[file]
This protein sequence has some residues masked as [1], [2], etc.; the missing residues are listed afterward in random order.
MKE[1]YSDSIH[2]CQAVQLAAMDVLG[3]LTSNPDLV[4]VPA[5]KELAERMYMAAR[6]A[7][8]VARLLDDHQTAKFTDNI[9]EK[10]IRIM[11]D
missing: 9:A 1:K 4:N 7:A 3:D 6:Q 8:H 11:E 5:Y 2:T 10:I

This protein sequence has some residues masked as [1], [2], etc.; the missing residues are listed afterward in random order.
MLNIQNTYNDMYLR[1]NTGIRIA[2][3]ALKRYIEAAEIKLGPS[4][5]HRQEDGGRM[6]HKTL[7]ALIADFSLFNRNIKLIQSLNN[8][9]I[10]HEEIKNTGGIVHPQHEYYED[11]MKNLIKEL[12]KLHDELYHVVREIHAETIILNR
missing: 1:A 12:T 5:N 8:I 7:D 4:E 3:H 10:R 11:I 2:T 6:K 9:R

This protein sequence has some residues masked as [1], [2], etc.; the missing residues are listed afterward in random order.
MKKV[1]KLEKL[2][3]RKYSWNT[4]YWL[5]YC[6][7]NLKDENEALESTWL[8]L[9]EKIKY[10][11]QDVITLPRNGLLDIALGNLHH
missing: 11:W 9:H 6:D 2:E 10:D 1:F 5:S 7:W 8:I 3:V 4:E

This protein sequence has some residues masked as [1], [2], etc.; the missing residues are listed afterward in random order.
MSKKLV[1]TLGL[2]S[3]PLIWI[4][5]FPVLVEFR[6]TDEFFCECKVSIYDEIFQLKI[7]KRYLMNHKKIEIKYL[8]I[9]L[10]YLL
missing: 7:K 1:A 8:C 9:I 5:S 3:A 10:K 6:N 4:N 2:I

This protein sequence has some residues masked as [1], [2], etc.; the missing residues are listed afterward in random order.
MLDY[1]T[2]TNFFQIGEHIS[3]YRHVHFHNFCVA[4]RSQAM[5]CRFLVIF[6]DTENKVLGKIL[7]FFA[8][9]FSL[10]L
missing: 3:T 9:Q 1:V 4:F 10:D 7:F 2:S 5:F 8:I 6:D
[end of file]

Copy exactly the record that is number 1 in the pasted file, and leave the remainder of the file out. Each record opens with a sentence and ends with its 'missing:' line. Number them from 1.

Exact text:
This protein sequence has some residues masked as [1], [2], etc.; the missing residues are listed afterward in random order.
MKE[1]YSDSIH[2]CQAVQLAAMDVLG[3]LTSNPDLV[4]VPA[5]KELAERMYMAAR[6]A[7][8]VARLLDDHQTAKFTDNI[9]EK[10]IRIM[11]D
missing: 9:A 1:K 4:N 7:A 3:D 6:Q 8:H 11:E 5:Y 2:T 10:I